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How to Deal with Difficult to Filter Dissolution Samples?

Often, filters get selected based on what’s available in the laboratory or past experiences with other samples, rather than considering their actual suitability.

Regardless of its simplicity, filtration is a crucial step in dissolution testing. It’s the filter’s job to pause the dissolution process at a specific sampling time point. Essentially, it keeps the undissolved particles and other excipients out of the filtrate.

Choosing the wrong filter might lead to poor filtration, low recovery of the drug substance being tested, compatibility issues with the solvent or extractables, affecting the accuracy and consistency.

It is not recommended to use a single filter for a dissolution test! That can cause problems like carryover and analyte-binding.

Some filters may be reused for more than one point for the same sample considering the flushing volume needed to saturate the filter and number of samples that can be filtered before clogging have been optimized during method development.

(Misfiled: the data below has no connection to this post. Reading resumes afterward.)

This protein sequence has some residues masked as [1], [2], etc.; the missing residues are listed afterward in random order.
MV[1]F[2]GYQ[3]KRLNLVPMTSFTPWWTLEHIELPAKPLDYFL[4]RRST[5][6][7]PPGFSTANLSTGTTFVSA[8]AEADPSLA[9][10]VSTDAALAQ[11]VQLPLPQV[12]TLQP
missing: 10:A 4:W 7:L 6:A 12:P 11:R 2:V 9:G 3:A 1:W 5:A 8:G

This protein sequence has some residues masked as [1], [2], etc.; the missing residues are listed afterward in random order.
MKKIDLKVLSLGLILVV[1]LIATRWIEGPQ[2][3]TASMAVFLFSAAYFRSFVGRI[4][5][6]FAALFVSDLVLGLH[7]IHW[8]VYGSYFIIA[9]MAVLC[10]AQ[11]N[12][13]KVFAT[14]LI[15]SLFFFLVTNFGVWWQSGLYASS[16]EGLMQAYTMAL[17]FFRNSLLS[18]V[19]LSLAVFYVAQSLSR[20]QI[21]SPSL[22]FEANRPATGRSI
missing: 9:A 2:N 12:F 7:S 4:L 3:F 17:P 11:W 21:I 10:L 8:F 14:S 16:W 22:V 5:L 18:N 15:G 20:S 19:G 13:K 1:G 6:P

Hard-to-filter samples due to clogged membrane pores of the filter might need lots of manual effort, take more time per sample, and result in low drug recovery – definitely not good for lab productivity.

Avoiding excessive force while filtering is crucial too. Too much pressure can mess with automated systems or even force undissolved drug particles through the filter, giving incorrect results.

Plus, some drug product formulations release high levels of excipients during dissolution testing, which can quickly clog filters and mess up the analysis accuracy.

One option to deal with difficult-to-filter samples is to switch to filters with larger membrane pore sizes, but make sure they still retain the undissolved drug particles.

Another solution involves stacked filters, using a glass fiber (GF) pre-filter attached to the membrane filter. The GF traps coarse particles, keeping them from clogging up the final membrane. 

Let’s swap insights! Share your ideas on dealing with difficult-to-filter samples! Because the best learning often comes from shared experiences.

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Resource Person: Pearl Pereira Nambiar

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